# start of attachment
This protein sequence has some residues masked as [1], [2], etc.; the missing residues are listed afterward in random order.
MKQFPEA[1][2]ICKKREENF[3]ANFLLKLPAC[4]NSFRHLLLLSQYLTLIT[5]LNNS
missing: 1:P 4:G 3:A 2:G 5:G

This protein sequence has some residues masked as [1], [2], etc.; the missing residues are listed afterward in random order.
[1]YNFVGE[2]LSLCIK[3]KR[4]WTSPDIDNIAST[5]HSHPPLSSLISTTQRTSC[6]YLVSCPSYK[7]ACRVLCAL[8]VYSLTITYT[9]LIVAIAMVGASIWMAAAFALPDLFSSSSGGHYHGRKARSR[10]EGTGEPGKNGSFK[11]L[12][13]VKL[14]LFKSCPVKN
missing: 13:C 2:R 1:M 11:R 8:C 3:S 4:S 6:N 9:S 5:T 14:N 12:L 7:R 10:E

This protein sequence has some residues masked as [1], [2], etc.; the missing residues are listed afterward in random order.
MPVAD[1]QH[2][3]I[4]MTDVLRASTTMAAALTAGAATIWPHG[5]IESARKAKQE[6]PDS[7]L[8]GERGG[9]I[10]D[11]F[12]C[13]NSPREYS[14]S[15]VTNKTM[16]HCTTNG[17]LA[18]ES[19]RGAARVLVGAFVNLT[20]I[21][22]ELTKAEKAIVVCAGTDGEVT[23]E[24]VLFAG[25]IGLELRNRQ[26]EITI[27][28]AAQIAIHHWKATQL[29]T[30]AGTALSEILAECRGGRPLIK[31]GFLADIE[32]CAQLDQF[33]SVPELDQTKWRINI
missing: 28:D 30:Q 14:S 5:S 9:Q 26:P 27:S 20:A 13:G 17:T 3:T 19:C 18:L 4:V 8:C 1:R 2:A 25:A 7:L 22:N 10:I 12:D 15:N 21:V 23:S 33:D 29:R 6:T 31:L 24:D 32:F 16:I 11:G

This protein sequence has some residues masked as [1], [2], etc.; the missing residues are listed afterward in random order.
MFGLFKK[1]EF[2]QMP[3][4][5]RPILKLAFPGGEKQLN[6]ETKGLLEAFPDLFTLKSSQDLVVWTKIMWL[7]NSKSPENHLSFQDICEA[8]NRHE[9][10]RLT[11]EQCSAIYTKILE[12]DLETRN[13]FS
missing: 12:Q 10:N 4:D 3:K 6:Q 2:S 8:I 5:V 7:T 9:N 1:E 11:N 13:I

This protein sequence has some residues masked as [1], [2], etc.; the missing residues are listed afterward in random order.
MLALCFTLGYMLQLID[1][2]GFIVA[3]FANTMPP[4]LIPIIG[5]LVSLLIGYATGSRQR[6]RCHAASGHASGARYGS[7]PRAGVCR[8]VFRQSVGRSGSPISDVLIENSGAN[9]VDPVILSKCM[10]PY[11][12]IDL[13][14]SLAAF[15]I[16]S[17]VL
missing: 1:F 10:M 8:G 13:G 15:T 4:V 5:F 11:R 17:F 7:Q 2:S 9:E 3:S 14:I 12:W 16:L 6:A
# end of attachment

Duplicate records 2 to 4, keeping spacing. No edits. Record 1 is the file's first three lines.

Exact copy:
This protein sequence has some residues masked as [1], [2], etc.; the missing residues are listed afterward in random order.
[1]YNFVGE[2]LSLCIK[3]KR[4]WTSPDIDNIAST[5]HSHPPLSSLISTTQRTSC[6]YLVSCPSYK[7]ACRVLCAL[8]VYSLTITYT[9]LIVAIAMVGASIWMAAAFALPDLFSSSSGGHYHGRKARSR[10]EGTGEPGKNGSFK[11]L[12][13]VKL[14]LFKSCPVKN
missing: 13:C 2:R 1:M 11:R 8:C 3:S 4:S 6:N 9:S 5:T 14:N 12:L 7:R 10:E

This protein sequence has some residues masked as [1], [2], etc.; the missing residues are listed afterward in random order.
MPVAD[1]QH[2][3]I[4]MTDVLRASTTMAAALTAGAATIWPHG[5]IESARKAKQE[6]PDS[7]L[8]GERGG[9]I[10]D[11]F[12]C[13]NSPREYS[14]S[15]VTNKTM[16]HCTTNG[17]LA[18]ES[19]RGAARVLVGAFVNLT[20]I[21][22]ELTKAEKAIVVCAGTDGEVT[23]E[24]VLFAG[25]IGLELRNRQ[26]EITI[27][28]AAQIAIHHWKATQL[29]T[30]AGTALSEILAECRGGRPLIK[31]GFLADIE[32]CAQLDQF[33]SVPELDQTKWRINI
missing: 28:D 30:Q 14:S 5:S 9:Q 26:P 27:S 20:A 13:G 17:T 3:T 19:C 18:L 4:V 8:C 1:R 2:A 25:A 7:L 22:N 10:I 12:D 15:N 21:V 23:S 33:D 29:R 6:T 31:L 24:D 32:F 16:I 11:G

This protein sequence has some residues masked as [1], [2], etc.; the missing residues are listed afterward in random order.
MFGLFKK[1]EF[2]QMP[3][4][5]RPILKLAFPGGEKQLN[6]ETKGLLEAFPDLFTLKSSQDLVVWTKIMWL[7]NSKSPENHLSFQDICEA[8]NRHE[9][10]RLT[11]EQCSAIYTKILE[12]DLETRN[13]FS
missing: 12:Q 10:N 4:D 3:K 6:Q 2:S 8:I 5:V 7:T 9:N 1:E 11:N 13:I